WHY THIS MATTERS IN BRIEF
Plastic waste is a menace at sea and on land, but an ambitious project hopes to clean up 90% of the oceans plastic waste within a decade.
Plastic waste has become a growing issue over the past decade or so which is why more companies than ever before are trying to design new, innovative biodegradable plastics made from everything from sugars to tree glue. But while there’s still some way to go before they hit our shelves one startups ambitious dreams have now become a reality after the company Ocean Cleanup finally got to deploy its $20 million system designed to clean up the 1.8 trillion pieces of trash that are floating around in the Great Pacific Garbage Patch.
The floating boom system was towed out to sea from San Francisco Bay and will now undergo several weeks of testing before it’s finally hauled into position and put into action. The system was designed back in 2013 by Ocean Cleanup’s 18 year old Dutch founder and inventor Boyan Slat, whose stated mission is to “develop advanced technologies to rid the world’s oceans of plastic.”
See how it works
It’s hoped that the floating boom system, which will eventually have the help of dozens more booms, will clean up half of the Great Pacific Garbage Patch within the first five years, with each boom will trap up to 150,000 pounds of plastic per year as they float along the currents between California and Hawaii.
The Great Pacific Garbage Patch is a vortex of trash created by a circulating ocean current, called a gyre, in the central North Pacific that was discovered in the mid 1980s and lies halfway between Hawaii and California.
The garbage patch is so large, it’s easily detectable from space via satellites and covers roughly 1.6 million square kilometers and 1.8 trillion pieces of debris.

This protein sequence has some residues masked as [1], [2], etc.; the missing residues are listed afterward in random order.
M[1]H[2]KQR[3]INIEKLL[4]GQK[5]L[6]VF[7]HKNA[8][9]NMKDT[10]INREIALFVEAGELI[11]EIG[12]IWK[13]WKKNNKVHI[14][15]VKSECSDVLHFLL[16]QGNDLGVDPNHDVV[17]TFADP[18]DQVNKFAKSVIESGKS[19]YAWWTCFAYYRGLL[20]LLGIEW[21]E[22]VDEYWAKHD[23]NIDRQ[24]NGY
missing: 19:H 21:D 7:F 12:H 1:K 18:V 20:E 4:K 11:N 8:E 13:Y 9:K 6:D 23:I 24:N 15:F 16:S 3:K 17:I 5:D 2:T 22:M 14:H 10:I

The floating boom system, after undergoing testing, will eventually be towed out 1,400 miles to the garbage patch around mid October and start its job of collecting trash. The floating boom works by drifting along with the local currents, creating a U-shaped formation. As the boom floats, it collects trash in the U shaped system, which has 10 feet of netting below it to collect smaller fragments of plastic. Once the boom is full, a vessel will meet the boom to collect the plastic and transport it to land for sorting and recycling.
The idea is that the 10 feet of netting is not deep enough that fish can’t swim below it, with the hope that the boom will collect trash and not fish. However, this is something that remains to be seen in the open ocean.
While the organization has ambitious plans and the technology still remains unproven, so far it’s the closest we’ve come to a developing a solution to clean up the garbage patch, and no other company has a deployable system able to clean it up on this scale.
Ocean Cleanup is also backed by some heavy hitters in the tech industry, including Peter Thiel, co-founder of PayPal and Marc Benioff, the chief executive of Salesforce.com, and over time continued testing and deployment of additional booms will help refine the system to be more efficient and less disruptive to ocean ecosystems. But as for whether it does its job properly or not we’ll have to wait and see.